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A record of 300 years of sea-surface temperatures from the Tasman Sea

Past oceanic temperatures in the Australian region

Patrick De Deckker and Jochen Brocks1, Marita Smith [Honours student]1, Sabine Schmidt2 and Stefan Schouten and Raquel Lopez dos Santos3

1 Research School of Earth Sciences, Australian National University, Canberra, ACT 0200, Australia
2 Département de géologie et océanographie, Université de Bordeaux I, Talence 33405, France
3 Royal Netherlands Institute for Sea Research [NIOZ], Landsdiep 4 1797 SZ ’t Horntje, The Netherlands

Our project aims at generating high-resolution records of sea-surface  temperature [SST] changes that occurred the oceans surrounding Australia over the last few centuries. We had 2 voyages in 2011 on the Australian Marine National Facility RV Southern Surveyor , with the first one in May in the Tasman Sea [cruise SS2011-T01, from Hobart to Brisbane], whereas voyage 2 did cover the ocean south of Australia [going from Fremantle to Hobart [SS2011-T04 in November 2011].  A variety of innovative proxies are being employed on the samples we collected and will be used for comparison with lake records on mainland Australia. Our objectives are to obtain short cores along the Australian coastline, at approximately 1,000 m water depth, across a broad temperature gradient. The innovation is to use 3 different organic biomarkers [Uk37, TEX86 and DIX] that can be used to reconsruct past SST, backed up with a sound chronology done by  Dr Sabihe Schmidt in Bordeaux.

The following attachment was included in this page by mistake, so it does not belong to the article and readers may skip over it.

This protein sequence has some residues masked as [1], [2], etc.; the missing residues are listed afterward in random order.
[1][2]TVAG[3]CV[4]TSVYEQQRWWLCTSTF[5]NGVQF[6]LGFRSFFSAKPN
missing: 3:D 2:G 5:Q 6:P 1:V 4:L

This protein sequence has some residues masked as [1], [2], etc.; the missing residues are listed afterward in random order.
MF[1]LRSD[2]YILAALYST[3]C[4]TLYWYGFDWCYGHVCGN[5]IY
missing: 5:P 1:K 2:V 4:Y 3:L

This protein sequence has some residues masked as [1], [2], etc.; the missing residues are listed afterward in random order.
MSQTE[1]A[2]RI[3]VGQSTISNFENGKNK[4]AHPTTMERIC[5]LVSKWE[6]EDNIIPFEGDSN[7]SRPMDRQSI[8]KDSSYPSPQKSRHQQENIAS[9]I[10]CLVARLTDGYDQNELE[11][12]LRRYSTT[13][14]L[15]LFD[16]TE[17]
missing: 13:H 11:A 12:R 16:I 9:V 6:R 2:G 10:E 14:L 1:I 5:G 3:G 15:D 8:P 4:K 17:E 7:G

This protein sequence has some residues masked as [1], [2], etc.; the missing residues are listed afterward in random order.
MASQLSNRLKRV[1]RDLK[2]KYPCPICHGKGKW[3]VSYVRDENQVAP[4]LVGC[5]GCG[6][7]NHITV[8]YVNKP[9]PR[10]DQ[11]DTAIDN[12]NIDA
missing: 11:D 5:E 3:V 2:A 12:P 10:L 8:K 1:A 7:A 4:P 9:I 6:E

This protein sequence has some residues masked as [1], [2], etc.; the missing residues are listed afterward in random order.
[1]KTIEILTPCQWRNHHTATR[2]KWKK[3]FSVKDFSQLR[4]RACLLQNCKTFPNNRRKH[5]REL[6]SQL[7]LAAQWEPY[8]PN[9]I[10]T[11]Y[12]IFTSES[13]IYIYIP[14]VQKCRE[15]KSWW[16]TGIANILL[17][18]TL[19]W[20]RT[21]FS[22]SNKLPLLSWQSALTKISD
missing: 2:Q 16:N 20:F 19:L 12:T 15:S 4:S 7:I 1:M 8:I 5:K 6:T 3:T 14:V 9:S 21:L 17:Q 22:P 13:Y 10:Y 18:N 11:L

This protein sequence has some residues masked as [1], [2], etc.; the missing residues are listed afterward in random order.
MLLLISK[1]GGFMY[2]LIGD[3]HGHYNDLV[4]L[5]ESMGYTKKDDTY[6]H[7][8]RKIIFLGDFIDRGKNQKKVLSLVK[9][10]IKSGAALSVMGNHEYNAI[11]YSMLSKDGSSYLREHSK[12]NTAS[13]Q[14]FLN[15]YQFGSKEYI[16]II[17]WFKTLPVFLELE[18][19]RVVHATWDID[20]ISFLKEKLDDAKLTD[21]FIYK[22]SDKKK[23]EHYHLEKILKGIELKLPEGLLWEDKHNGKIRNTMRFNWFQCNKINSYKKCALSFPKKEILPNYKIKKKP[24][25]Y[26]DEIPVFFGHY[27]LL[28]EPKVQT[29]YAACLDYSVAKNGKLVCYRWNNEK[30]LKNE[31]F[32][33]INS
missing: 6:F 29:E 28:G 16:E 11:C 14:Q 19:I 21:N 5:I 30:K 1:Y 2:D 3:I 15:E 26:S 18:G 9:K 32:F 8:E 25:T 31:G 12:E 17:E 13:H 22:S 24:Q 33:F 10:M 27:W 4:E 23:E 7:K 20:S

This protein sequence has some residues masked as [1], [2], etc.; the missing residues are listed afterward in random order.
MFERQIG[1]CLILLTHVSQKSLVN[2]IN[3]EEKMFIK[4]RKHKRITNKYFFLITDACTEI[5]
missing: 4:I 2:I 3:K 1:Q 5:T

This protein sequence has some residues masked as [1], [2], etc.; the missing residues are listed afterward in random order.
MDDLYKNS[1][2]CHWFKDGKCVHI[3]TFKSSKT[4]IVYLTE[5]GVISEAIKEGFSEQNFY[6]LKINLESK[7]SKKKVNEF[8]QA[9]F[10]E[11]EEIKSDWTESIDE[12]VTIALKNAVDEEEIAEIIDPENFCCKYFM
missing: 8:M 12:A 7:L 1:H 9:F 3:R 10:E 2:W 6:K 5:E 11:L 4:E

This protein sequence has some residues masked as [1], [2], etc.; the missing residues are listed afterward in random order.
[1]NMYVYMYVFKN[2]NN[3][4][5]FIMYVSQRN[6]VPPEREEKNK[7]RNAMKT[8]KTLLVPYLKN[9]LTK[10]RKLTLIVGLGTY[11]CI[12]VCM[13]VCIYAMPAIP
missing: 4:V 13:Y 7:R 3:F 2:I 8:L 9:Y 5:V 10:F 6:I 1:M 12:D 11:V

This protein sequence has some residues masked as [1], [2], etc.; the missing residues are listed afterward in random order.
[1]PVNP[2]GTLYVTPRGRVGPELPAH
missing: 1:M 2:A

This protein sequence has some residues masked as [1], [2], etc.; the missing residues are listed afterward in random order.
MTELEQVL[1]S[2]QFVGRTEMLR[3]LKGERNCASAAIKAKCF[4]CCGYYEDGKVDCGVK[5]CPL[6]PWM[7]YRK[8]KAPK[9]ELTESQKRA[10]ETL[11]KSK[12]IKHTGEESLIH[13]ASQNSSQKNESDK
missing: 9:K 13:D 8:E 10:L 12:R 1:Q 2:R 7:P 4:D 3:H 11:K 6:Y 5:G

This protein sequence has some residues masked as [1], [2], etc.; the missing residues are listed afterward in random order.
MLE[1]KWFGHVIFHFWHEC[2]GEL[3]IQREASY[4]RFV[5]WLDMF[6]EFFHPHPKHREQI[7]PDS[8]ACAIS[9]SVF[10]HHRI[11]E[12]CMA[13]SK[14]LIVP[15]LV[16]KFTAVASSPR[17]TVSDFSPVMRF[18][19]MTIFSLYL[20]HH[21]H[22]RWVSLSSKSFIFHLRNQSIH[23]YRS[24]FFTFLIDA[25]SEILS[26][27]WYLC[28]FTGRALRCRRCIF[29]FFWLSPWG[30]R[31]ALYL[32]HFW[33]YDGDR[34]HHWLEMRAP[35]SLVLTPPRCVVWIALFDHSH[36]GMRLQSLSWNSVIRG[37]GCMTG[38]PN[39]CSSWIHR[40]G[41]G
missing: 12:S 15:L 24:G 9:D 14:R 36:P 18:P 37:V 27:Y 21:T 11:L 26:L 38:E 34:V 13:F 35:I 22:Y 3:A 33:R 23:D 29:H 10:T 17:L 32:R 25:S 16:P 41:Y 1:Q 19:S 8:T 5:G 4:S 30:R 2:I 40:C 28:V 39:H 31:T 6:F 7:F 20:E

Preliminary results from the Tasman Sea cruise show that, for the last 300 years, SSTs did not increase uniformly as predicted by the Hockey Stick curve of Mann et al., (2008) but that there are areas of unchanged SST offshore southern Queensland whereas, further south, the last 50 years saw a variety of SST changes, some going up, others going down.

Figure 3. Photograph showing the multicorer being fixed to the rear deck after returning with sediment in the tubes. The sediment-water interface is clearly visible in several of the tubes. The sediments were sliced in half centimeter intervals for a variety of analyses.